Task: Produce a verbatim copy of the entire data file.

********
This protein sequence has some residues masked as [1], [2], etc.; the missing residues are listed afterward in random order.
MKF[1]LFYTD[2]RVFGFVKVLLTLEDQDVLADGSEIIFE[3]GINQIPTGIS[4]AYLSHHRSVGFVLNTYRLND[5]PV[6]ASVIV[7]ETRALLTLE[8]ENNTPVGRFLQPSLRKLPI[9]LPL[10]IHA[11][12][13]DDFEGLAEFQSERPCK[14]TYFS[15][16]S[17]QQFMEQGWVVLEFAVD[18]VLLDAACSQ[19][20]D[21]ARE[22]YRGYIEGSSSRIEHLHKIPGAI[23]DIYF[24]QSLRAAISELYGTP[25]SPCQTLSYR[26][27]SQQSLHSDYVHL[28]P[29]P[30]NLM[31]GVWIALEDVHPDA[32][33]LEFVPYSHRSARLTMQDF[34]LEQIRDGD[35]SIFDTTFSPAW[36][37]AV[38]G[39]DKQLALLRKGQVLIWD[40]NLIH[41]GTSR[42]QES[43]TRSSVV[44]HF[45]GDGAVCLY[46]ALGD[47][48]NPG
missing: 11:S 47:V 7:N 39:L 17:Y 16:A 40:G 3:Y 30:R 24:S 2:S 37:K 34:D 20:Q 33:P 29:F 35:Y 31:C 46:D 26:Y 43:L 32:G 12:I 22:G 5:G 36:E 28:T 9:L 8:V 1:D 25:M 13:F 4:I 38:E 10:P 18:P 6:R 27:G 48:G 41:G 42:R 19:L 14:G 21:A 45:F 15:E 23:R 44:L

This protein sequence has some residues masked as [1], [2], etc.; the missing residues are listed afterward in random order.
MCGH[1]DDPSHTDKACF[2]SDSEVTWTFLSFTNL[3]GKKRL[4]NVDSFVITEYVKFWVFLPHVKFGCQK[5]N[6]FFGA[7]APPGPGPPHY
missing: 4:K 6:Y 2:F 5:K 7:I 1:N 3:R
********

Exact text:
This protein sequence has some residues masked as [1], [2], etc.; the missing residues are listed afterward in random order.
MKF[1]LFYTD[2]RVFGFVKVLLTLEDQDVLADGSEIIFE[3]GINQIPTGIS[4]AYLSHHRSVGFVLNTYRLND[5]PV[6]ASVIV[7]ETRALLTLE[8]ENNTPVGRFLQPSLRKLPI[9]LPL[10]IHA[11][12][13]DDFEGLAEFQSERPCK[14]TYFS[15][16]S[17]QQFMEQGWVVLEFAVD[18]VLLDAACSQ[19][20]D[21]ARE[22]YRGYIEGSSSRIEHLHKIPGAI[23]DIYF[24]QSLRAAISELYGTP[25]SPCQTLSYR[26][27]SQQSLHSDYVHL[28]P[29]P[30]NLM[31]GVWIALEDVHPDA[32][33]LEFVPYSHRSARLTMQDF[34]LEQIRDGD[35]SIFDTTFSPAW[36][37]AV[38]G[39]DKQLALLRKGQVLIWD[40]NLIH[41]GTSR[42]QES[43]TRSSVV[44]HF[45]GDGAVCLY[46]ALGD[47][48]NPG
missing: 11:S 47:V 7:N 39:L 17:Y 16:A 40:G 3:Y 30:R 24:S 2:S 37:K 34:D 20:Q 33:P 29:F 35:Y 31:C 46:D 26:Y 43:L 32:G 12:I 22:G 5:G 36:E 28:T 9:L 8:V 1:D 25:M 13:F 4:I 38:E 10:P 18:P 6:R 27:G 48:G 41:G 42:R 19:L 14:G 21:A 45:F 15:E 23:R 44:L

This protein sequence has some residues masked as [1], [2], etc.; the missing residues are listed afterward in random order.
MCGH[1]DDPSHTDKACF[2]SDSEVTWTFLSFTNL[3]GKKRL[4]NVDSFVITEYVKFWVFLPHVKFGCQK[5]N[6]FFGA[7]APPGPGPPHY
missing: 4:K 6:Y 2:F 5:K 7:I 1:N 3:R